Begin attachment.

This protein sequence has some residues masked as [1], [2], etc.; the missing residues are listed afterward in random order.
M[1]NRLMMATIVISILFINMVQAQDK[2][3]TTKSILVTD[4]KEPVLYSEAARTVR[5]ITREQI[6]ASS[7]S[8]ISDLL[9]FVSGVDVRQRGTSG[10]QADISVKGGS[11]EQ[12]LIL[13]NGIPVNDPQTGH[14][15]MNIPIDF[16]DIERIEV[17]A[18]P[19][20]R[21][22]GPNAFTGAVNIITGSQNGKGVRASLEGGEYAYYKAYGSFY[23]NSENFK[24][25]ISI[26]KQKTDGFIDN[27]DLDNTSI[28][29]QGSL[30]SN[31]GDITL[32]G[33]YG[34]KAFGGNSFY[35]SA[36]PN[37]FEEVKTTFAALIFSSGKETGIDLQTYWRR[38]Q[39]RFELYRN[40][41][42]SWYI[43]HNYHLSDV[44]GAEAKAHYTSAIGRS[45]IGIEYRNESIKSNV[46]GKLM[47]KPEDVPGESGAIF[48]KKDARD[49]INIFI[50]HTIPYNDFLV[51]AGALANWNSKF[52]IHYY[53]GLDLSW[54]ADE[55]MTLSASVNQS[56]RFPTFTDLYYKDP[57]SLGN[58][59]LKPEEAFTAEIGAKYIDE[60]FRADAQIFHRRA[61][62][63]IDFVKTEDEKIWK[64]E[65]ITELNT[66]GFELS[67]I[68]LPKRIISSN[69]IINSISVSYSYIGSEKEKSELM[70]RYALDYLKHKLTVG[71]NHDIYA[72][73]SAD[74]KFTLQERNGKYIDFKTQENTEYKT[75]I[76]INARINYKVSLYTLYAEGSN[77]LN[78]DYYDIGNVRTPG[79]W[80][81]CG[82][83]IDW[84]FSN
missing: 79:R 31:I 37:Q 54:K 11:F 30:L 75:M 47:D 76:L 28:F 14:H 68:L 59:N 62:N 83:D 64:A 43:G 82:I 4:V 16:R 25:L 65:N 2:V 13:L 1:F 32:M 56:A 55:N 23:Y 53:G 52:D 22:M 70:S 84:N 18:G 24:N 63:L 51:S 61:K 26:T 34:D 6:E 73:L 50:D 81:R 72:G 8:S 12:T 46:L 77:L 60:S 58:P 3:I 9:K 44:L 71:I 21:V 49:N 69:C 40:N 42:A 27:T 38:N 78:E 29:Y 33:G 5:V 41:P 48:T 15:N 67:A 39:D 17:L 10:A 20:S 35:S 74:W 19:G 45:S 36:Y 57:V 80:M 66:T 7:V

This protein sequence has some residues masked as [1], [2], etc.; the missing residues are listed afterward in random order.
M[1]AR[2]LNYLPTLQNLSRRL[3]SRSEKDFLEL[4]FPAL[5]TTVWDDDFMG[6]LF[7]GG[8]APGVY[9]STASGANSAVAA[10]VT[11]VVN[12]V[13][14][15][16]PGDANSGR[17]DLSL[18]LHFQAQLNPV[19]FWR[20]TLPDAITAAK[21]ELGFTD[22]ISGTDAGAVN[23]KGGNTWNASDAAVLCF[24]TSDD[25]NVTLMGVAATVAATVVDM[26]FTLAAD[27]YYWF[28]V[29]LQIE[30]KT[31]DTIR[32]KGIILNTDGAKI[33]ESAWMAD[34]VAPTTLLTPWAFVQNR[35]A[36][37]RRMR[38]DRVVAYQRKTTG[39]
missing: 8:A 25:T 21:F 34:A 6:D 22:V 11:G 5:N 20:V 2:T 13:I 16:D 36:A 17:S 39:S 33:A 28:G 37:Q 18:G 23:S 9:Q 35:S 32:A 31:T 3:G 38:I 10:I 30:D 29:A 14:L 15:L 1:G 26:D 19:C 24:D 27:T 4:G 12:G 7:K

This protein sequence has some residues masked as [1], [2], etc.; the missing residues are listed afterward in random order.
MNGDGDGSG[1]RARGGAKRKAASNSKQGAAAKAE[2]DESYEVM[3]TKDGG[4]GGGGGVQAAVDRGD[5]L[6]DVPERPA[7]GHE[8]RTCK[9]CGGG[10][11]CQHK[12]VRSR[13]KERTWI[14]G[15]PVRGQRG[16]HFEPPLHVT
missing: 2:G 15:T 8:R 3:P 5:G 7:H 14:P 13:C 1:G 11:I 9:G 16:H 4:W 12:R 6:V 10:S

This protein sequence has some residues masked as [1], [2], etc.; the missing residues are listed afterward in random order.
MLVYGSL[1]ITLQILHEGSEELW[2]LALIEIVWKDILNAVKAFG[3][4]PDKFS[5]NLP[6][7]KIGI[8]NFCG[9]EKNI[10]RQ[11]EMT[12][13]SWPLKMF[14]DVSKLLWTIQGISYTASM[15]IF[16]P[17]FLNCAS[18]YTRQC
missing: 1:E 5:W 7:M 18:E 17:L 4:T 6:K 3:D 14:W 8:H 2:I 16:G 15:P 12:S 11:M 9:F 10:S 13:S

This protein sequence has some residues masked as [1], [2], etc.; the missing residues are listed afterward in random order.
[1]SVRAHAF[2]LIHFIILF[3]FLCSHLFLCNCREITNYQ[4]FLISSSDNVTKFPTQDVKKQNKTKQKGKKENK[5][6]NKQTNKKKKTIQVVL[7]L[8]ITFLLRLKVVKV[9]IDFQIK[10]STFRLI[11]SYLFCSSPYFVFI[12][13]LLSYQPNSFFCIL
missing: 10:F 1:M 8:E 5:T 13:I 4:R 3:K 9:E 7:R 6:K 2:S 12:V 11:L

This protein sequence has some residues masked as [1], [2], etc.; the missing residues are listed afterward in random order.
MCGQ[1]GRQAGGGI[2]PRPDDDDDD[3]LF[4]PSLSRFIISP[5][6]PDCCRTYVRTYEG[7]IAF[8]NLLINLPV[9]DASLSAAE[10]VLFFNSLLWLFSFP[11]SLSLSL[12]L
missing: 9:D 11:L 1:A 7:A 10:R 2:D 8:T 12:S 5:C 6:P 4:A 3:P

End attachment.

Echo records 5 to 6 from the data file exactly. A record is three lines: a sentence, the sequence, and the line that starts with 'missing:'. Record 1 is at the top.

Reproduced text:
This protein sequence has some residues masked as [1], [2], etc.; the missing residues are listed afterward in random order.
[1]SVRAHAF[2]LIHFIILF[3]FLCSHLFLCNCREITNYQ[4]FLISSSDNVTKFPTQDVKKQNKTKQKGKKENK[5][6]NKQTNKKKKTIQVVL[7]L[8]ITFLLRLKVVKV[9]IDFQIK[10]STFRLI[11]SYLFCSSPYFVFI[12][13]LLSYQPNSFFCIL
missing: 10:F 1:M 8:E 5:T 13:I 4:R 3:K 9:E 7:R 6:K 2:S 12:V 11:L

This protein sequence has some residues masked as [1], [2], etc.; the missing residues are listed afterward in random order.
MCGQ[1]GRQAGGGI[2]PRPDDDDDD[3]LF[4]PSLSRFIISP[5][6]PDCCRTYVRTYEG[7]IAF[8]NLLINLPV[9]DASLSAAE[10]VLFFNSLLWLFSFP[11]SLSLSL[12]L
missing: 9:D 11:L 1:A 7:A 10:R 2:D 8:T 12:S 5:C 6:P 4:A 3:P